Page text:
Seriously, three cheers for the old guys. In an era where hype machine blog year-end top ten lists are often chock-full of buzz band debut albums, let us not forget that Rolling Stone is sometimes right. 2012 has seen great albums from the likes of baby boomer mainstays Dr. John, Leonard Cohen, Bob Dylan, and Jimmy Cliff. Despite their age, these artists have somehow managed to adapt their style to the contemporary music world while still creating a product that is very much their own.
The current A$AP Mob, Schoolboy Q, and Danny Brown tour offers a stark contrast to the clashing hip-hop collectives of the 1990s. Today’s relationship between East Coast and West Coast hip-hop is no Biggie-Tupac, taste-defining argument. Harlem’s A$AP Mob, led by self-labeled “pretty boy” A$AP Rocky, actually collaborates with L.A. Top Dawg Entertainment (TDE) artists, including rappers like Schoolboy Q and Kendrick Lamar. Danny Brown, the, hard-nosed spitfire lyricist, the dude from Detroit with the goofy hair and an unnaturally long tongue, is the always-in-a-good-mood wildcard whose Detroit roots split the difference between the coasts.
Posted October 5, 2012on:
In an age fixated on data and on a quest to outsource human capabilities to computers—from painting to music criticism to consciousness itself—Animal Collective’s musical intelligence and inspired, whimsical wackiness stakes a claim for human creativity’s greater power. Even as they fully embrace technology’s expanded sound palette and power to execute ideas, the best songs on Centipede HZ, the new release, embrace traditional ideas of musicianship that value skilful attention to meter, form, and tone. And, though music has increasingly become a commodity, the success of Animal Collective – who are playing Williamsburg tonight (10/5)— seems to be more a product of their desire to convincingly express, delight, challenge, and entertain, rather than to sell product.
Grizzly Bear has a knack for making straight up gorgeous songs. Fortunately, the acclaimed foursome aspires to more than penning emotional ballads to play over indie rom-com closing credits and Volkswagen commercials. After a year of relentless touring on 2009’s much-loved Veckatimest, followed by a period of intense soul-searching and a novel experience in the studio, the stellar new album Shields, released on September 18, shows that Grizzly Bear has opted in to being a band for the long haul.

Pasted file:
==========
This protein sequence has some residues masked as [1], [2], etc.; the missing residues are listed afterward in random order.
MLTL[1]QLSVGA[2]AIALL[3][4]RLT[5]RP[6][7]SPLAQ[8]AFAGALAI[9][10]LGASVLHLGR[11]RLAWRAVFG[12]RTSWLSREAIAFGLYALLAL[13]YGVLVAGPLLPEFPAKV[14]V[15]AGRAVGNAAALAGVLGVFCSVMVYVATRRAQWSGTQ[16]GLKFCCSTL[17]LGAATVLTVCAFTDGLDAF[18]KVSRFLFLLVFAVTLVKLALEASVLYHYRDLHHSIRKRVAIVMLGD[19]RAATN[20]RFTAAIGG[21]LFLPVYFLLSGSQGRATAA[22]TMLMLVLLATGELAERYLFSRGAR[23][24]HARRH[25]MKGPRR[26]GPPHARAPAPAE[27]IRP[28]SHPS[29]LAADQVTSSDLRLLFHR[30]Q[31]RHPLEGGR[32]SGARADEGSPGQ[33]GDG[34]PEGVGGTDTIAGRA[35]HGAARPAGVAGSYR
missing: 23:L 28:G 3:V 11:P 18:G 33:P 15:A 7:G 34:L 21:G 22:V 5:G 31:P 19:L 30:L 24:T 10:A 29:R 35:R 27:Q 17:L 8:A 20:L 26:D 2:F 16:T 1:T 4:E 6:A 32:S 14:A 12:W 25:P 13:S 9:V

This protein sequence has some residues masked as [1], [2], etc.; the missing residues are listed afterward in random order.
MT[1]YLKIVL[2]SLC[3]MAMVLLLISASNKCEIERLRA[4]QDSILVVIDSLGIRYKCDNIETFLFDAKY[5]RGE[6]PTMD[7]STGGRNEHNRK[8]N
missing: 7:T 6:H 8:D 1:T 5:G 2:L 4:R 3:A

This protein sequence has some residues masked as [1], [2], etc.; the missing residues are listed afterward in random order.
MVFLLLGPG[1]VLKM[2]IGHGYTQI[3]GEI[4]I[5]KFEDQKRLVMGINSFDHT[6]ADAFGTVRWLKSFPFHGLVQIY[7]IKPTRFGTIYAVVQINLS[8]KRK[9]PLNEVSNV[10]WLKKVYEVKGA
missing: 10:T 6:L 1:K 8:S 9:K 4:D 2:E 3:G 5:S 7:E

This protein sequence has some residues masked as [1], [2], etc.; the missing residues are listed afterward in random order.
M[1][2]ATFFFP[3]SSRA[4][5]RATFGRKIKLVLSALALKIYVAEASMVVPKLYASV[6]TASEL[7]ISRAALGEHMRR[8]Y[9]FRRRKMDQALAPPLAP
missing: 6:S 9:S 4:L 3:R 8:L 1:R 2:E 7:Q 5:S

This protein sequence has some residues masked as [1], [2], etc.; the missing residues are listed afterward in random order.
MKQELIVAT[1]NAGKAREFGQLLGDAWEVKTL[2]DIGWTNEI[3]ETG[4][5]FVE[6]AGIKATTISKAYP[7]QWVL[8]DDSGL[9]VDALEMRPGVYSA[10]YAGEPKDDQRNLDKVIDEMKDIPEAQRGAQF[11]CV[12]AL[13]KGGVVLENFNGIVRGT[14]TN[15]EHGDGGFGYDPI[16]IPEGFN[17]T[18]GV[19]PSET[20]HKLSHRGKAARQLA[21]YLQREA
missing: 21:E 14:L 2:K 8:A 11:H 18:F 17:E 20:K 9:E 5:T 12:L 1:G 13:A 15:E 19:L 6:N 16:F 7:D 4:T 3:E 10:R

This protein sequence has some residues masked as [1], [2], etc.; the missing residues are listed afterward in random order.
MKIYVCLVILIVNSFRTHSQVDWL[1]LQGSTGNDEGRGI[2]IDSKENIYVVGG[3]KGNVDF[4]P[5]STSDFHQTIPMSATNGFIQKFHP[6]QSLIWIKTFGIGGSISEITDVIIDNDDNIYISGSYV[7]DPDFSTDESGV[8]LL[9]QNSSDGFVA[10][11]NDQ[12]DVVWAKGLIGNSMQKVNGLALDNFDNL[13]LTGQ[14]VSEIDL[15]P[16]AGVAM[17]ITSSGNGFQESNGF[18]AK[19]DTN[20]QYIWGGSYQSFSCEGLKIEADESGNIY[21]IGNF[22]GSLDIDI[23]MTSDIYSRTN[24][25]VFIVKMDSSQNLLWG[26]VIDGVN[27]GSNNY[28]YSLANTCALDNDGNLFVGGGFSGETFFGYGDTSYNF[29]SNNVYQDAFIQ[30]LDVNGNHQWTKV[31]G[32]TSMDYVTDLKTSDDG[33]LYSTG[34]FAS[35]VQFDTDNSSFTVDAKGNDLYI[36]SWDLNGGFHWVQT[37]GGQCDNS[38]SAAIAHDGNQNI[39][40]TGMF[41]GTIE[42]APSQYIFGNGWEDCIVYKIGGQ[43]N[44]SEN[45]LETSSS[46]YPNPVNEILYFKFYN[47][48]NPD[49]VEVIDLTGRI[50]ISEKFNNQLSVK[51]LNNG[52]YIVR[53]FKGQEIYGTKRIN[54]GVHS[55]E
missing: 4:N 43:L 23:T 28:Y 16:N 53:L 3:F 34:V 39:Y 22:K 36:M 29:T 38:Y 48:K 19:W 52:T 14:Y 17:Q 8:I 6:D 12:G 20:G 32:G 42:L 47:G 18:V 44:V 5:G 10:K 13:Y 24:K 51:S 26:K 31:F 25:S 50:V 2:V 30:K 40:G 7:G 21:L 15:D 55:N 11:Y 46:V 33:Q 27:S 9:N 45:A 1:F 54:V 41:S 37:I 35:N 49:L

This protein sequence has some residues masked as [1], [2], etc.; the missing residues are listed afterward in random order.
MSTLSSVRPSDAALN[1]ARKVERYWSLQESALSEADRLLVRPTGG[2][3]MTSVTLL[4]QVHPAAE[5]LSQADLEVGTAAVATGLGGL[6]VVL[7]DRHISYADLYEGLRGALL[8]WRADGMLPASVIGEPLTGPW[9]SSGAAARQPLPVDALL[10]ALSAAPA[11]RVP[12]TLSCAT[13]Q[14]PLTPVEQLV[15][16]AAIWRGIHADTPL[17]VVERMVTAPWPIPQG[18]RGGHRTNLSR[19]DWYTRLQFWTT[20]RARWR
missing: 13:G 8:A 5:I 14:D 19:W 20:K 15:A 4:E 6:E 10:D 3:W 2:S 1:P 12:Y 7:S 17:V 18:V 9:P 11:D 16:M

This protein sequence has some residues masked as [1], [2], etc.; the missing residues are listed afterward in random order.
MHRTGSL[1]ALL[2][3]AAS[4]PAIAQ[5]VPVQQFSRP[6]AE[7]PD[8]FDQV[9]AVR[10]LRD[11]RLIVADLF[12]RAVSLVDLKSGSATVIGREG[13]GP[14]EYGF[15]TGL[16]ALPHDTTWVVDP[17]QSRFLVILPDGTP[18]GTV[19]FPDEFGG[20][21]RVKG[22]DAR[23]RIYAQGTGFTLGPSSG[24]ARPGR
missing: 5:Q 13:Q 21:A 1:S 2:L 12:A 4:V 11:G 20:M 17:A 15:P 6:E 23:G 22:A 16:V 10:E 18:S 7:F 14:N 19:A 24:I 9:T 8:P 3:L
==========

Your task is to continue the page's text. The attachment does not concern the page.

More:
On Shields, the band members share more song-writing responsibilities than in the past, with encouraging results. Lead singers Ed Droste and Daniel Rossen split the crooning almost evenly. Rossen’s tinny, more anguished wail is well-matched to the assault of opener “Sleeping Ute,” which vacillates between syncopated gasps of self-discovery and yawning acceptance. Sung by Droste, “Speak in Rounds” feels like the direct descendant of Veckatimest’s “Southern Point” with hazy, big-bottomed bass notes coercing the track to an uncertain precipice. But the view from the top of the ascent offers little in the way of closure, as the spinning chorus considers “What makes each step/worth the time and regret.”
Last weekend, the newly relaunched Music Midtown festival brought a host of national acts to Atlanta’s Piedmont Park. The headliners were the Foo Fighters and Pearl Jam–and other acts included Florence and the Machine, Van Hunt, and 80’s revivals Adam Ant and Joan Jett and the Blackhearts–but I had gone to see The Avett Brothers. I wasn’t the only one. During T.I.’s set on the main stage, a formidable crowd swarmed the second stage to wait for the Avetts. When the band came on, the fans exploded in a frenzy of dancing, singing, and shouting that continued throughout the set, which drew from the band’s seven studio records, with a heavy emphasis on songs from their new album The Carpenter, released on Sept. 11. Clearly, the Avett Brothers are not a band that became successful overnight; they have slowly grown their dedicated fanbase over the course of a decade. At Friday’s show Seth Avett said that they’ve been playing in Atlanta for so long that it feels like a hometown show. (The band is actually from North Carolina).